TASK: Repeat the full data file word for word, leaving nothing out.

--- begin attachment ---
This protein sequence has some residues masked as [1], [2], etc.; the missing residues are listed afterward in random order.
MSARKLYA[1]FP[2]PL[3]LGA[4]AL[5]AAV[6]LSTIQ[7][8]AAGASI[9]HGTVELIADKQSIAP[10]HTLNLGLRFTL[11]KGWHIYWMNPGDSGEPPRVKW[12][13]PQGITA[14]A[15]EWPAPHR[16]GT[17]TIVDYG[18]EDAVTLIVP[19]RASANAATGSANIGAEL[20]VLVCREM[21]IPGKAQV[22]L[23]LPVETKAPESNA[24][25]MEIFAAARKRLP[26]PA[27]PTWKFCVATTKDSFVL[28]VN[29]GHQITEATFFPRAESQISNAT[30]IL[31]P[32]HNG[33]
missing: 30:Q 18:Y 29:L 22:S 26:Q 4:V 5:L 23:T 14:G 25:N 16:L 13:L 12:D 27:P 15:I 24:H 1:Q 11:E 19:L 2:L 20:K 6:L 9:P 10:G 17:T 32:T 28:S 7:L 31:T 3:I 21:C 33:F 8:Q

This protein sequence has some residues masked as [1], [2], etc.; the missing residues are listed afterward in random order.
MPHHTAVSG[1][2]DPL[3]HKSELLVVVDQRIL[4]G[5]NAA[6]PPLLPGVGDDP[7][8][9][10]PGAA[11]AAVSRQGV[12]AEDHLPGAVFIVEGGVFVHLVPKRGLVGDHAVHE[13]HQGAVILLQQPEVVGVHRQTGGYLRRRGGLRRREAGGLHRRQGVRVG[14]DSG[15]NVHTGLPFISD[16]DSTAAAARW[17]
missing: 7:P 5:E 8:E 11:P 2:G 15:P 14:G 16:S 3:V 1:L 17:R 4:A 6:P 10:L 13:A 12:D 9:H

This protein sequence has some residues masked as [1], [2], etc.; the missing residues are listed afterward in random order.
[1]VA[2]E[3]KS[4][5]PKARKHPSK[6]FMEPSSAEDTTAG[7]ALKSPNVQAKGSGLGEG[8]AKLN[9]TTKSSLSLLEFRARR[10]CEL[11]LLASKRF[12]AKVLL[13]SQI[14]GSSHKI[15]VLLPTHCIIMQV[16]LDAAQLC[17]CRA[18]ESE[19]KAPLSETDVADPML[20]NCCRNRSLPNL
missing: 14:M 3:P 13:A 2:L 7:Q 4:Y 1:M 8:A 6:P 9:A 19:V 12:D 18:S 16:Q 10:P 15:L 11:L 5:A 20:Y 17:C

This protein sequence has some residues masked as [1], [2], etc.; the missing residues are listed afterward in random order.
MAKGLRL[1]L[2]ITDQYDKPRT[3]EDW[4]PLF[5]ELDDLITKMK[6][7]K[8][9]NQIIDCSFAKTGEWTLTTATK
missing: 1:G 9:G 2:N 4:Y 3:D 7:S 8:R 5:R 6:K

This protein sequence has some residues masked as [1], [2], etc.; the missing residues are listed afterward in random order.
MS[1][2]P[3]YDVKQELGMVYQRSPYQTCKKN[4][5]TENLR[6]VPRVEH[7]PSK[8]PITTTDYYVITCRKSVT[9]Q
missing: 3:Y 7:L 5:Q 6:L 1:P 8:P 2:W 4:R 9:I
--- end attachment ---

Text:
This protein sequence has some residues masked as [1], [2], etc.; the missing residues are listed afterward in random order.
MSARKLYA[1]FP[2]PL[3]LGA[4]AL[5]AAV[6]LSTIQ[7][8]AAGASI[9]HGTVELIADKQSIAP[10]HTLNLGLRFTL[11]KGWHIYWMNPGDSGEPPRVKW[12][13]PQGITA[14]A[15]EWPAPHR[16]GT[17]TIVDYG[18]EDAVTLIVP[19]RASANAATGSANIGAEL[20]VLVCREM[21]IPGKAQV[22]L[23]LPVETKAPESNA[24][25]MEIFAAARKRLP[26]PA[27]PTWKFCVATTKDSFVL[28]VN[29]GHQITEATFFPRAESQISNAT[30]IL[31]P[32]HNG[33]
missing: 30:Q 18:Y 29:L 22:S 26:Q 4:V 5:L 23:T 14:G 25:N 16:L 13:L 12:D 27:P 15:I 24:H 1:Q 11:E 19:L 2:L 20:K 6:L 9:P 10:G 17:T 32:T 28:S 7:L 31:T 3:I 21:C 33:F 8:Q

This protein sequence has some residues masked as [1], [2], etc.; the missing residues are listed afterward in random order.
MPHHTAVSG[1][2]DPL[3]HKSELLVVVDQRIL[4]G[5]NAA[6]PPLLPGVGDDP[7][8][9][10]PGAA[11]AAVSRQGV[12]AEDHLPGAVFIVEGGVFVHLVPKRGLVGDHAVHE[13]HQGAVILLQQPEVVGVHRQTGGYLRRRGGLRRREAGGLHRRQGVRVG[14]DSG[15]NVHTGLPFISD[16]DSTAAAARW[17]
missing: 7:P 5:E 8:E 11:P 2:G 15:P 14:G 16:S 3:V 1:L 17:R 4:A 6:P 10:L 13:A 12:D 9:H

This protein sequence has some residues masked as [1], [2], etc.; the missing residues are listed afterward in random order.
[1]VA[2]E[3]KS[4][5]PKARKHPSK[6]FMEPSSAEDTTAG[7]ALKSPNVQAKGSGLGEG[8]AKLN[9]TTKSSLSLLEFRARR[10]CEL[11]LLASKRF[12]AKVLL[13]SQI[14]GSSHKI[15]VLLPTHCIIMQV[16]LDAAQLC[17]CRA[18]ESE[19]KAPLSETDVADPML[20]NCCRNRSLPNL
missing: 14:M 3:P 13:A 2:L 7:Q 4:Y 1:M 8:A 6:P 9:A 19:V 12:D 18:S 16:Q 10:P 15:L 11:L 5:A 20:Y 17:C

This protein sequence has some residues masked as [1], [2], etc.; the missing residues are listed afterward in random order.
MAKGLRL[1]L[2]ITDQYDKPRT[3]EDW[4]PLF[5]ELDDLITKMK[6][7]K[8][9]NQIIDCSFAKTGEWTLTTATK
missing: 1:G 9:G 2:N 4:Y 3:D 7:S 8:R 5:R 6:K

This protein sequence has some residues masked as [1], [2], etc.; the missing residues are listed afterward in random order.
MS[1][2]P[3]YDVKQELGMVYQRSPYQTCKKN[4][5]TENLR[6]VPRVEH[7]PSK[8]PITTTDYYVITCRKSVT[9]Q
missing: 3:Y 7:L 5:Q 6:L 1:P 8:P 2:W 4:R 9:I